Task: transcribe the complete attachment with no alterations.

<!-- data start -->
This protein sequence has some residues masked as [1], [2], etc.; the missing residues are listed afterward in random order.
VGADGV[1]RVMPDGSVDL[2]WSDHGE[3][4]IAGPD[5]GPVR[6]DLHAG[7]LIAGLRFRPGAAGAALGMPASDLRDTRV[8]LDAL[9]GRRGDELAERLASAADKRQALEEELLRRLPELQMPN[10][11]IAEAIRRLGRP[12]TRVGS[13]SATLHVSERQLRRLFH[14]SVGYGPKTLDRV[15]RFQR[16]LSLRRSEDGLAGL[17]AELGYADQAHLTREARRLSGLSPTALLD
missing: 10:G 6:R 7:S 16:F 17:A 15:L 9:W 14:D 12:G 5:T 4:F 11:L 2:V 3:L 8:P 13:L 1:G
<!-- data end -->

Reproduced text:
This protein sequence has some residues masked as [1], [2], etc.; the missing residues are listed afterward in random order.
VGADGV[1]RVMPDGSVDL[2]WSDHGE[3][4]IAGPD[5]GPVR[6]DLHAG[7]LIAGLRFRPGAAGAALGMPASDLRDTRV[8]LDAL[9]GRRGDELAERLASAADKRQALEEELLRRLPELQMPN[10][11]IAEAIRRLGRP[12]TRVGS[13]SATLHVSERQLRRLFH[14]SVGYGPKTLDRV[15]RFQR[16]LSLRRSEDGLAGL[17]AELGYADQAHLTREARRLSGLSPTALLD
missing: 10:G 6:R 7:S 16:F 17:A 15:L 9:W 14:D 12:G 5:T 4:F 11:L 2:V 3:L 8:P 13:L 1:G